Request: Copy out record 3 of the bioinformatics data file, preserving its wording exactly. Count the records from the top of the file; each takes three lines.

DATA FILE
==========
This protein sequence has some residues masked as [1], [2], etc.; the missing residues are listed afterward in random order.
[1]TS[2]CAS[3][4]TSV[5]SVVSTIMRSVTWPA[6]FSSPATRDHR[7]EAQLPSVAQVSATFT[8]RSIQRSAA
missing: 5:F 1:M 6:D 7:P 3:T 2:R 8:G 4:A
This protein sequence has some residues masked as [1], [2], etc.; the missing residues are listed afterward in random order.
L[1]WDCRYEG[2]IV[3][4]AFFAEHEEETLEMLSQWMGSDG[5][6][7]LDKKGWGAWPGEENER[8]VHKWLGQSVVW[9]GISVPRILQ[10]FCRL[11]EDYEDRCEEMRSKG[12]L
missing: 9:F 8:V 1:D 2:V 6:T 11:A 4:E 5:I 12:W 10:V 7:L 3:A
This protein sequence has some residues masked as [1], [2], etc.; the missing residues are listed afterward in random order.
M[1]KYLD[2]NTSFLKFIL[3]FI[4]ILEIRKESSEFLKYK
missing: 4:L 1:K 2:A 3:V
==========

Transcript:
This protein sequence has some residues masked as [1], [2], etc.; the missing residues are listed afterward in random order.
M[1]KYLD[2]NTSFLKFIL[3]FI[4]ILEIRKESSEFLKYK
missing: 4:L 1:K 2:A 3:V